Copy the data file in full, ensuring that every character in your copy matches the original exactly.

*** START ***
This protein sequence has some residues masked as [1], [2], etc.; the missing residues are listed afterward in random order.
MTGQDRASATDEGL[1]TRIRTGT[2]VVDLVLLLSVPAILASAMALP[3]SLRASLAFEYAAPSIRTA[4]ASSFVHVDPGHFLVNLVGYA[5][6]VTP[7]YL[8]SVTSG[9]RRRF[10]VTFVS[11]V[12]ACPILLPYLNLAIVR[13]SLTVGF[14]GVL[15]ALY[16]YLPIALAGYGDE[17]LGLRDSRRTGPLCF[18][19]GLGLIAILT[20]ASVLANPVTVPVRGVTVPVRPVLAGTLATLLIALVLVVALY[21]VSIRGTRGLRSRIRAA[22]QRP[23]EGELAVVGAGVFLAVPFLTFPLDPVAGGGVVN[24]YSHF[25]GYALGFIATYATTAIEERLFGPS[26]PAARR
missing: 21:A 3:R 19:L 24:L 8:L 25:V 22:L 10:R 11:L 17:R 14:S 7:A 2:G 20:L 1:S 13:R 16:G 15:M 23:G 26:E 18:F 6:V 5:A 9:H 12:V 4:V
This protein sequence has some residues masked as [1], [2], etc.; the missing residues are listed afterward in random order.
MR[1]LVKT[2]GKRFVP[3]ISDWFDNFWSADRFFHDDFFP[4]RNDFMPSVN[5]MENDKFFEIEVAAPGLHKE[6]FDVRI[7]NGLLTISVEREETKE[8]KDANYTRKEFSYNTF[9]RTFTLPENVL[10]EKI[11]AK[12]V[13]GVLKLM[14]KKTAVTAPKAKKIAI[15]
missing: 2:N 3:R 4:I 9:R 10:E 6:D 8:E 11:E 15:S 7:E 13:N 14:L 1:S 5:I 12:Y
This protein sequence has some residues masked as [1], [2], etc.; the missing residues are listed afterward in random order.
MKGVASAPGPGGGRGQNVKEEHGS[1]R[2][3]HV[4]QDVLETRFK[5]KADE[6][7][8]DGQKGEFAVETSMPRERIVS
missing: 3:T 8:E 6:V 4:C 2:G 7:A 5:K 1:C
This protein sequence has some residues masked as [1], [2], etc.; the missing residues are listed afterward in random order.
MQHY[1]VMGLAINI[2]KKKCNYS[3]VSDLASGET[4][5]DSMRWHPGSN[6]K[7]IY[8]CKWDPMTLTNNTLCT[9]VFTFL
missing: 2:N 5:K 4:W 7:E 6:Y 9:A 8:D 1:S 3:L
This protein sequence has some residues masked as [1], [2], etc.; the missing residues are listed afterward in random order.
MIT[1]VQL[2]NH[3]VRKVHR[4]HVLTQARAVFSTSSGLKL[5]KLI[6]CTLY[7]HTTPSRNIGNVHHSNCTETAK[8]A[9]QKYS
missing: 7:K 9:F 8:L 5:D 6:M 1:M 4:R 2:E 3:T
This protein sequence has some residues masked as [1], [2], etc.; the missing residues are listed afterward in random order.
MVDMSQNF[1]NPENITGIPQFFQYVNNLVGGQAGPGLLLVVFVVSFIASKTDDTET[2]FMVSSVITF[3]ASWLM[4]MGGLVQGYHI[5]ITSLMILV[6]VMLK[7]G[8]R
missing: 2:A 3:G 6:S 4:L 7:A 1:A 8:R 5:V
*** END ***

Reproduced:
This protein sequence has some residues masked as [1], [2], etc.; the missing residues are listed afterward in random order.
MTGQDRASATDEGL[1]TRIRTGT[2]VVDLVLLLSVPAILASAMALP[3]SLRASLAFEYAAPSIRTA[4]ASSFVHVDPGHFLVNLVGYA[5][6]VTP[7]YL[8]SVTSG[9]RRRF[10]VTFVS[11]V[12]ACPILLPYLNLAIVR[13]SLTVGF[14]GVL[15]ALY[16]YLPIALAGYGDE[17]LGLRDSRRTGPLCF[18][19]GLGLIAILT[20]ASVLANPVTVPVRGVTVPVRPVLAGTLATLLIALVLVVALY[21]VSIRGTRGLRSRIRAA[22]QRP[23]EGELAVVGAGVFLAVPFLTFPLDPVAGGGVVN[24]YSHF[25]GYALGFIATYATTAIEERLFGPS[26]PAARR
missing: 21:A 3:R 19:L 24:L 8:L 25:V 22:L 10:R 11:L 17:R 14:S 7:A 2:G 20:L 1:S 13:R 16:G 15:M 23:G 26:E 18:F 6:V 5:A 9:H 12:V 4:V
This protein sequence has some residues masked as [1], [2], etc.; the missing residues are listed afterward in random order.
MR[1]LVKT[2]GKRFVP[3]ISDWFDNFWSADRFFHDDFFP[4]RNDFMPSVN[5]MENDKFFEIEVAAPGLHKE[6]FDVRI[7]NGLLTISVEREETKE[8]KDANYTRKEFSYNTF[9]RTFTLPENVL[10]EKI[11]AK[12]V[13]GVLKLM[14]KKTAVTAPKAKKIAI[15]
missing: 2:N 3:R 4:I 9:R 10:E 6:D 8:E 11:E 15:S 7:E 13:N 14:L 1:S 5:I 12:Y
This protein sequence has some residues masked as [1], [2], etc.; the missing residues are listed afterward in random order.
MKGVASAPGPGGGRGQNVKEEHGS[1]R[2][3]HV[4]QDVLETRFK[5]KADE[6][7][8]DGQKGEFAVETSMPRERIVS
missing: 3:T 8:E 6:V 4:C 2:G 7:A 5:K 1:C
This protein sequence has some residues masked as [1], [2], etc.; the missing residues are listed afterward in random order.
MQHY[1]VMGLAINI[2]KKKCNYS[3]VSDLASGET[4][5]DSMRWHPGSN[6]K[7]IY[8]CKWDPMTLTNNTLCT[9]VFTFL
missing: 2:N 5:K 4:W 7:E 6:Y 9:A 8:D 1:S 3:L
This protein sequence has some residues masked as [1], [2], etc.; the missing residues are listed afterward in random order.
MIT[1]VQL[2]NH[3]VRKVHR[4]HVLTQARAVFSTSSGLKL[5]KLI[6]CTLY[7]HTTPSRNIGNVHHSNCTETAK[8]A[9]QKYS
missing: 7:K 9:F 8:L 5:D 6:M 1:M 4:R 2:E 3:T
This protein sequence has some residues masked as [1], [2], etc.; the missing residues are listed afterward in random order.
MVDMSQNF[1]NPENITGIPQFFQYVNNLVGGQAGPGLLLVVFVVSFIASKTDDTET[2]FMVSSVITF[3]ASWLM[4]MGGLVQGYHI[5]ITSLMILV[6]VMLK[7]G[8]R
missing: 2:A 3:G 6:S 4:L 7:A 1:A 8:R 5:V